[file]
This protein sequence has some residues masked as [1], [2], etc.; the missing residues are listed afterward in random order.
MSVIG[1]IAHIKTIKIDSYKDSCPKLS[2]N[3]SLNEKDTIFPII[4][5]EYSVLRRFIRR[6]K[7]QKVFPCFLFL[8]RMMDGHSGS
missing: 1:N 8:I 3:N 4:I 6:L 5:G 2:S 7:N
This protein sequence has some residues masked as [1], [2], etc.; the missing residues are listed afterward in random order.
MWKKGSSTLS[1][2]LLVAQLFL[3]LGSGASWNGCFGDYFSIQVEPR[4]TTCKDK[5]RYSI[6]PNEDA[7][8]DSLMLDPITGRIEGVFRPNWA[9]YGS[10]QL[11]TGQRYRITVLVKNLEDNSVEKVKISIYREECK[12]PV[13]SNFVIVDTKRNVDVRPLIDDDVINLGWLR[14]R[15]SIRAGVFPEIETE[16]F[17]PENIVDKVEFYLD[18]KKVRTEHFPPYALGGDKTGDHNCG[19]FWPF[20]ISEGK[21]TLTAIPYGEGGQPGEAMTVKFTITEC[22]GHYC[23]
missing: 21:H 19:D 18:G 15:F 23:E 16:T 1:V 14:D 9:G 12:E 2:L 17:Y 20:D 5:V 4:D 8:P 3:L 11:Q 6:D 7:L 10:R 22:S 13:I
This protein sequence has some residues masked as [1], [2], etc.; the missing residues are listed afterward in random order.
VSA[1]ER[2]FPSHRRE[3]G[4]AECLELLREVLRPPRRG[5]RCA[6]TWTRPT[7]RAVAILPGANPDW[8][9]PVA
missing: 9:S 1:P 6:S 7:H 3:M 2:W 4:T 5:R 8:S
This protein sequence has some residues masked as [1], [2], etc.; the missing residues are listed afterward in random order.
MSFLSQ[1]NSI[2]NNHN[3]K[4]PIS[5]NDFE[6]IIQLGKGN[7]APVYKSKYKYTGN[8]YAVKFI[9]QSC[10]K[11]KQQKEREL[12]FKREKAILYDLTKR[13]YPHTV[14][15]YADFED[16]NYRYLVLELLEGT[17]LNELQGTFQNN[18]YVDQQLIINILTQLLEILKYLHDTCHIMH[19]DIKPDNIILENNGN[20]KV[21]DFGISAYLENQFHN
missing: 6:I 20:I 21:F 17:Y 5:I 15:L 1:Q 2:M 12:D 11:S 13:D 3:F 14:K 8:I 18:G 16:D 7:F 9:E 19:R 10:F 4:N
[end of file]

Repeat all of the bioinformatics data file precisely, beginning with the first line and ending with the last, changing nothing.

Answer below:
This protein sequence has some residues masked as [1], [2], etc.; the missing residues are listed afterward in random order.
MSVIG[1]IAHIKTIKIDSYKDSCPKLS[2]N[3]SLNEKDTIFPII[4][5]EYSVLRRFIRR[6]K[7]QKVFPCFLFL[8]RMMDGHSGS
missing: 1:N 8:I 3:N 4:I 6:L 5:G 2:S 7:N
This protein sequence has some residues masked as [1], [2], etc.; the missing residues are listed afterward in random order.
MWKKGSSTLS[1][2]LLVAQLFL[3]LGSGASWNGCFGDYFSIQVEPR[4]TTCKDK[5]RYSI[6]PNEDA[7][8]DSLMLDPITGRIEGVFRPNWA[9]YGS[10]QL[11]TGQRYRITVLVKNLEDNSVEKVKISIYREECK[12]PV[13]SNFVIVDTKRNVDVRPLIDDDVINLGWLR[14]R[15]SIRAGVFPEIETE[16]F[17]PENIVDKVEFYLD[18]KKVRTEHFPPYALGGDKTGDHNCG[19]FWPF[20]ISEGK[21]TLTAIPYGEGGQPGEAMTVKFTITEC[22]GHYC[23]
missing: 21:H 19:D 18:G 15:F 23:E 16:T 1:V 14:D 9:G 12:E 2:L 17:Y 20:D 5:V 4:D 8:P 3:L 11:Q 6:D 7:L 10:R 22:S 13:I
This protein sequence has some residues masked as [1], [2], etc.; the missing residues are listed afterward in random order.
VSA[1]ER[2]FPSHRRE[3]G[4]AECLELLREVLRPPRRG[5]RCA[6]TWTRPT[7]RAVAILPGANPDW[8][9]PVA
missing: 9:S 1:P 6:S 7:H 3:M 2:W 4:T 5:R 8:S
This protein sequence has some residues masked as [1], [2], etc.; the missing residues are listed afterward in random order.
MSFLSQ[1]NSI[2]NNHN[3]K[4]PIS[5]NDFE[6]IIQLGKGN[7]APVYKSKYKYTGN[8]YAVKFI[9]QSC[10]K[11]KQQKEREL[12]FKREKAILYDLTKR[13]YPHTV[14][15]YADFED[16]NYRYLVLELLEGT[17]LNELQGTFQNN[18]YVDQQLIINILTQLLEILKYLHDTCHIMH[19]DIKPDNIILENNGN[20]KV[21]DFGISAYLENQFHN
missing: 6:I 20:I 21:F 17:Y 5:I 15:L 1:Q 2:M 12:D 11:S 13:D 3:F 14:K 8:I 18:G 16:D 7:F 9:E 19:R 10:F 4:N